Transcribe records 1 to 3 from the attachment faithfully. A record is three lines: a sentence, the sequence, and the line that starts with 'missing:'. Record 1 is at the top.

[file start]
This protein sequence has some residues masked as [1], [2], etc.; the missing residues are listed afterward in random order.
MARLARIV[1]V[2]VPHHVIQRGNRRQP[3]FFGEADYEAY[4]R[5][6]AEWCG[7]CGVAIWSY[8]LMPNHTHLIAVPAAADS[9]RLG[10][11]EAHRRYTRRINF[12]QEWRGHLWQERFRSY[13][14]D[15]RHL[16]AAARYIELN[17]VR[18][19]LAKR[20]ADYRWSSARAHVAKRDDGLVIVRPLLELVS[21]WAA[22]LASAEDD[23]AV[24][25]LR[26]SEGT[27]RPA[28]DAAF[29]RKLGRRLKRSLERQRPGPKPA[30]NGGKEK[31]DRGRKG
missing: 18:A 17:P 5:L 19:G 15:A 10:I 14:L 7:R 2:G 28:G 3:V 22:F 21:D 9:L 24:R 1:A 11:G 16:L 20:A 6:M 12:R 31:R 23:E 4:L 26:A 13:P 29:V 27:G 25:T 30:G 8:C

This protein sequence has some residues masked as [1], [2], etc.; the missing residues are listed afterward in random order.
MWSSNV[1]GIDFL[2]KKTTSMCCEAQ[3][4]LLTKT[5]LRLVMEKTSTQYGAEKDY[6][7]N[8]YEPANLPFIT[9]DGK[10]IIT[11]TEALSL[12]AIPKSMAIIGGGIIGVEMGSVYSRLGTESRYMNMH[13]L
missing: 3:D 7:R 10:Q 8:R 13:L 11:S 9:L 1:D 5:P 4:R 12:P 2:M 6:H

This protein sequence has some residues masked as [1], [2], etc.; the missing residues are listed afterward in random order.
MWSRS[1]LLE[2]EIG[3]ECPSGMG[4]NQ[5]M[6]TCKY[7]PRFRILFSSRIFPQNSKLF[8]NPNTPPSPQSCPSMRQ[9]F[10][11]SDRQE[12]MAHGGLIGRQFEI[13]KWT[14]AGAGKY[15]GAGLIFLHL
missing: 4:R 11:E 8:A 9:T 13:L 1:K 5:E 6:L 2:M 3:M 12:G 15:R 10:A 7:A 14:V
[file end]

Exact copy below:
This protein sequence has some residues masked as [1], [2], etc.; the missing residues are listed afterward in random order.
MARLARIV[1]V[2]VPHHVIQRGNRRQP[3]FFGEADYEAY[4]R[5][6]AEWCG[7]CGVAIWSY[8]LMPNHTHLIAVPAAADS[9]RLG[10][11]EAHRRYTRRINF[12]QEWRGHLWQERFRSY[13][14]D[15]RHL[16]AAARYIELN[17]VR[18][19]LAKR[20]ADYRWSSARAHVAKRDDGLVIVRPLLELVS[21]WAA[22]LASAEDD[23]AV[24][25]LR[26]SEGT[27]RPA[28]DAAF[29]RKLGRRLKRSLERQRPGPKPA[30]NGGKEK[31]DRGRKG
missing: 18:A 17:P 5:L 19:G 15:A 10:I 14:L 7:R 2:G 28:G 3:V 22:F 21:D 9:L 24:R 1:A 11:G 16:L 20:A 6:M 12:R 31:R 23:E 4:L 26:A 13:P 29:V 27:G 25:T 30:G 8:C

This protein sequence has some residues masked as [1], [2], etc.; the missing residues are listed afterward in random order.
MWSSNV[1]GIDFL[2]KKTTSMCCEAQ[3][4]LLTKT[5]LRLVMEKTSTQYGAEKDY[6][7]N[8]YEPANLPFIT[9]DGK[10]IIT[11]TEALSL[12]AIPKSMAIIGGGIIGVEMGSVYSRLGTESRYMNMH[13]L
missing: 3:D 7:R 10:Q 8:R 13:L 11:S 9:L 1:D 5:P 4:R 12:P 2:M 6:H

This protein sequence has some residues masked as [1], [2], etc.; the missing residues are listed afterward in random order.
MWSRS[1]LLE[2]EIG[3]ECPSGMG[4]NQ[5]M[6]TCKY[7]PRFRILFSSRIFPQNSKLF[8]NPNTPPSPQSCPSMRQ[9]F[10][11]SDRQE[12]MAHGGLIGRQFEI[13]KWT[14]AGAGKY[15]GAGLIFLHL
missing: 4:R 11:E 8:A 9:T 13:L 1:K 5:E 6:L 2:M 3:M 12:G 15:R 10:A 7:A 14:V